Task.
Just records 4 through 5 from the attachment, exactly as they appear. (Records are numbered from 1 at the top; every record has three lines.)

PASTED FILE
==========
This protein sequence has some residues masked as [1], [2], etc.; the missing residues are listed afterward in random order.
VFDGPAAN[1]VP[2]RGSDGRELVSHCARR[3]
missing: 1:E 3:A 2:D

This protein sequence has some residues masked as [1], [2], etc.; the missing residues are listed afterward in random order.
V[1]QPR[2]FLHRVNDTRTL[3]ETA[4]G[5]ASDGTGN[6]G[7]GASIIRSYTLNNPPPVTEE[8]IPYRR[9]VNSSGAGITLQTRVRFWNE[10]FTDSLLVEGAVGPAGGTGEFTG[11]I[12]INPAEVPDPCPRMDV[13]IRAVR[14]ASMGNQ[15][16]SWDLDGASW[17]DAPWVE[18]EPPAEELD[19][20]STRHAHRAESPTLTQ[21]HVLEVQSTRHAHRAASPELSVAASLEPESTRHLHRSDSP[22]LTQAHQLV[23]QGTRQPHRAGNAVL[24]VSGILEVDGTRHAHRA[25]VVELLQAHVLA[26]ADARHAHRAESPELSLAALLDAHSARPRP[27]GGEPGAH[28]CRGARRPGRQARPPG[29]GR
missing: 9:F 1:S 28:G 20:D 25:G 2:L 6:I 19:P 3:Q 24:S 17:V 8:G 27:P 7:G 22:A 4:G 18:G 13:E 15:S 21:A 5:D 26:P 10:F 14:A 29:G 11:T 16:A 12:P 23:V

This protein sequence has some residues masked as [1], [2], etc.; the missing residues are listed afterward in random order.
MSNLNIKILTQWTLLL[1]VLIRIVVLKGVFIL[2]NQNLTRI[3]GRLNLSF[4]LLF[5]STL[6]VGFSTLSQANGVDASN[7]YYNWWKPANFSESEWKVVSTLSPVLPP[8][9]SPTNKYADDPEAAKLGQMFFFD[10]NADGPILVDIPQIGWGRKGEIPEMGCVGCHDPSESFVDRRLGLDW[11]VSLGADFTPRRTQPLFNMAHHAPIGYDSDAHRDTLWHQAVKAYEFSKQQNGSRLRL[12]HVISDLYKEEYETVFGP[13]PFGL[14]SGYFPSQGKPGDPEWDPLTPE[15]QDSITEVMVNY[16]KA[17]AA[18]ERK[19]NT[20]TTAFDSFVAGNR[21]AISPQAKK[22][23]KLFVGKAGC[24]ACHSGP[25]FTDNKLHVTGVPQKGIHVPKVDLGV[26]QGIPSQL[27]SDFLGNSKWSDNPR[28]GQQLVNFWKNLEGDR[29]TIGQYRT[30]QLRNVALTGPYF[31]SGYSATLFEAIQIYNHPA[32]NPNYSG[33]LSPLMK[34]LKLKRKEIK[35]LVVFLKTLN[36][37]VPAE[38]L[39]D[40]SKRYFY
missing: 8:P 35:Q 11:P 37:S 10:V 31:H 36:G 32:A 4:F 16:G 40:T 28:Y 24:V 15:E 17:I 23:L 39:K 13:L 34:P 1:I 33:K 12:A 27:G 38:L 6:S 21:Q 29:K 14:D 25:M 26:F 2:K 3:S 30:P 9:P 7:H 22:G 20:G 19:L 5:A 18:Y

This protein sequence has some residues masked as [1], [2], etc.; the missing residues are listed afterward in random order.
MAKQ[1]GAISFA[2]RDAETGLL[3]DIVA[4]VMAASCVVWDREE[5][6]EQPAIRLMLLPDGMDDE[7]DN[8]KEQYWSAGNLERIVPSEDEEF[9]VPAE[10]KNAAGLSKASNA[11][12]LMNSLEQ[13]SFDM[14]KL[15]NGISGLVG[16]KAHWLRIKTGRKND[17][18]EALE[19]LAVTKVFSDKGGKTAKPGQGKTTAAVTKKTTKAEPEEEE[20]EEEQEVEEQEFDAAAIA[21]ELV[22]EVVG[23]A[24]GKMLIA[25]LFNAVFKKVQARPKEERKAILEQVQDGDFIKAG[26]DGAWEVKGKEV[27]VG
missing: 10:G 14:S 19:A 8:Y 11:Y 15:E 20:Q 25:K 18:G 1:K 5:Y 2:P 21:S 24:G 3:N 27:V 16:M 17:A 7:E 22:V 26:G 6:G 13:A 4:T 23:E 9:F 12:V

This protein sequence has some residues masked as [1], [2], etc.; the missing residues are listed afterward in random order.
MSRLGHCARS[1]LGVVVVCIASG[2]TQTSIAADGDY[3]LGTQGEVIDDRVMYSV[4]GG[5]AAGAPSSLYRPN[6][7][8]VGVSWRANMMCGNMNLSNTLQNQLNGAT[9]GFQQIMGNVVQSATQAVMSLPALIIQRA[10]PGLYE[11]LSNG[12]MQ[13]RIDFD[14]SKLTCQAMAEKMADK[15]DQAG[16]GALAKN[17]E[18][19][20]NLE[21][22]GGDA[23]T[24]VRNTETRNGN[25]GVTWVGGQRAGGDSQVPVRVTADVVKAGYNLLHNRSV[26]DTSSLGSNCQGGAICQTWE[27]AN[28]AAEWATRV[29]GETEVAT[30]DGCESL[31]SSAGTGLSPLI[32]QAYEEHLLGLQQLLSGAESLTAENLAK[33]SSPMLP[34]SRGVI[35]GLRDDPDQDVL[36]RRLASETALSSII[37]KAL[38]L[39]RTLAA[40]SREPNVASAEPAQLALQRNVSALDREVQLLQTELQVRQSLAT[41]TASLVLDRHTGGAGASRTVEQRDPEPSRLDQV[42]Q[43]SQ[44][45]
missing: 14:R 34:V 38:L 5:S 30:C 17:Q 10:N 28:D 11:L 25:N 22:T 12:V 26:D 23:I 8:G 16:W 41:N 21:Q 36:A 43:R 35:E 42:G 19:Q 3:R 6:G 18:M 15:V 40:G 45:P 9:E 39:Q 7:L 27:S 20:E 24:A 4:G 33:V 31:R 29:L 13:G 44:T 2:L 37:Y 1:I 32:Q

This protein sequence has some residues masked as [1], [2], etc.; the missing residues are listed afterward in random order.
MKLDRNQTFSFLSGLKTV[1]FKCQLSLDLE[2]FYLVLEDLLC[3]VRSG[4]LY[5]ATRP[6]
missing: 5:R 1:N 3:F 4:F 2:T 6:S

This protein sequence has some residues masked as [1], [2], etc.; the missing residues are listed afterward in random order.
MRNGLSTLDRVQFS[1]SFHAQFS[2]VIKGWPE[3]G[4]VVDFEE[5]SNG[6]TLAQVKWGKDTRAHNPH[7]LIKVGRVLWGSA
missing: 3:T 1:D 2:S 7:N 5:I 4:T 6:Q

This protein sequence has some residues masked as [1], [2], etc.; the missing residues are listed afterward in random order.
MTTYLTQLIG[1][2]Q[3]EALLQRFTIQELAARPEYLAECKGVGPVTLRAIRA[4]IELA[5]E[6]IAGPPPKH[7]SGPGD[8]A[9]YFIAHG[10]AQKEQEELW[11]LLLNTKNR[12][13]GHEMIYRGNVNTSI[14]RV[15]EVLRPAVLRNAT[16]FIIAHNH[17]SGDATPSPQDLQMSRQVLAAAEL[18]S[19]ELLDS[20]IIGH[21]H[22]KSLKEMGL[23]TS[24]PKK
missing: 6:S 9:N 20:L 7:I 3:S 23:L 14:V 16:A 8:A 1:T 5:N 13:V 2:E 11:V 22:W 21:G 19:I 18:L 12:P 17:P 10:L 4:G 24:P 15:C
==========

This protein sequence has some residues masked as [1], [2], etc.; the missing residues are listed afterward in random order.
MAKQ[1]GAISFA[2]RDAETGLL[3]DIVA[4]VMAASCVVWDREE[5][6]EQPAIRLMLLPDGMDDE[7]DN[8]KEQYWSAGNLERIVPSEDEEF[9]VPAE[10]KNAAGLSKASNA[11][12]LMNSLEQ[13]SFDM[14]KL[15]NGISGLVG[16]KAHWLRIKTGRKND[17][18]EALE[19]LAVTKVFSDKGGKTAKPGQGKTTAAVTKKTTKAEPEEEE[20]EEEQEVEEQEFDAAAIA[21]ELV[22]EVVG[23]A[24]GKMLIA[25]LFNAVFKKVQARPKEERKAILEQVQDGDFIKAG[26]DGAWEVKGKEV[27]VG
missing: 10:G 14:S 19:A 8:Y 11:Y 15:E 20:Q 25:K 18:G 1:K 5:Y 2:P 21:S 24:G 3:N 27:V 16:M 17:A 7:E 22:V 26:G 6:G 13:A 4:T 23:E 9:F 12:V

This protein sequence has some residues masked as [1], [2], etc.; the missing residues are listed afterward in random order.
MSRLGHCARS[1]LGVVVVCIASG[2]TQTSIAADGDY[3]LGTQGEVIDDRVMYSV[4]GG[5]AAGAPSSLYRPN[6][7][8]VGVSWRANMMCGNMNLSNTLQNQLNGAT[9]GFQQIMGNVVQSATQAVMSLPALIIQRA[10]PGLYE[11]LSNG[12]MQ[13]RIDFD[14]SKLTCQAMAEKMADK[15]DQAG[16]GALAKN[17]E[18][19][20]NLE[21][22]GGDA[23]T[24]VRNTETRNGN[25]GVTWVGGQRAGGDSQVPVRVTADVVKAGYNLLHNRSV[26]DTSSLGSNCQGGAICQTWE[27]AN[28]AAEWATRV[29]GETEVAT[30]DGCESL[31]SSAGTGLSPLI[32]QAYEEHLLGLQQLLSGAESLTAENLAK[33]SSPMLP[34]SRGVI[35]GLRDDPDQDVL[36]RRLASETALSSII[37]KAL[38]L[39]RTLAA[40]SREPNVASAEPAQLALQRNVSALDREVQLLQTELQVRQSLAT[41]TASLVLDRHTGGAGASRTVEQRDPEPSRLDQV[42]Q[43]SQ[44][45]
missing: 14:R 34:V 38:L 5:S 30:C 17:Q 10:N 28:D 11:L 25:N 22:T 12:V 26:D 23:I 8:G 16:W 41:N 21:Q 36:A 43:R 35:E 42:G 19:Q 3:R 6:G 18:M 15:V 40:G 45:P 9:E 39:Q 7:L 27:S 20:E 24:A 4:G 33:V 31:R 29:L 13:G 44:T 2:L 37:Y 1:I 32:Q